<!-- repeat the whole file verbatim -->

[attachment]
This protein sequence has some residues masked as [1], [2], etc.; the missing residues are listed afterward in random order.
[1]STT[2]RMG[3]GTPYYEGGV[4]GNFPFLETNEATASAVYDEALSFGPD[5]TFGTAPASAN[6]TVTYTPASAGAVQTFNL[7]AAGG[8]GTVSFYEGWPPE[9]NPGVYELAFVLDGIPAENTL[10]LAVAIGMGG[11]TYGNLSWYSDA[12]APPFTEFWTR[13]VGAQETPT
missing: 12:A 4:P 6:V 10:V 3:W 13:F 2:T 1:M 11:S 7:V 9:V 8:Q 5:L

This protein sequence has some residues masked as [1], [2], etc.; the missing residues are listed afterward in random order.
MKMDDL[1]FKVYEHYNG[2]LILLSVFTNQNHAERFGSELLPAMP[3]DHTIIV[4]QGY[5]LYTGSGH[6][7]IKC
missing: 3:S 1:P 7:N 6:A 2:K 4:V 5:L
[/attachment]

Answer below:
This protein sequence has some residues masked as [1], [2], etc.; the missing residues are listed afterward in random order.
[1]STT[2]RMG[3]GTPYYEGGV[4]GNFPFLETNEATASAVYDEALSFGPD[5]TFGTAPASAN[6]TVTYTPASAGAVQTFNL[7]AAGG[8]GTVSFYEGWPPE[9]NPGVYELAFVLDGIPAENTL[10]LAVAIGMGG[11]TYGNLSWYSDA[12]APPFTEFWTR[13]VGAQETPT
missing: 12:A 4:P 6:V 10:V 3:W 13:F 2:T 1:M 11:S 7:V 9:V 8:Q 5:L

This protein sequence has some residues masked as [1], [2], etc.; the missing residues are listed afterward in random order.
MKMDDL[1]FKVYEHYNG[2]LILLSVFTNQNHAERFGSELLPAMP[3]DHTIIV[4]QGY[5]LYTGSGH[6][7]IKC
missing: 3:S 1:P 7:N 6:A 2:K 4:V 5:L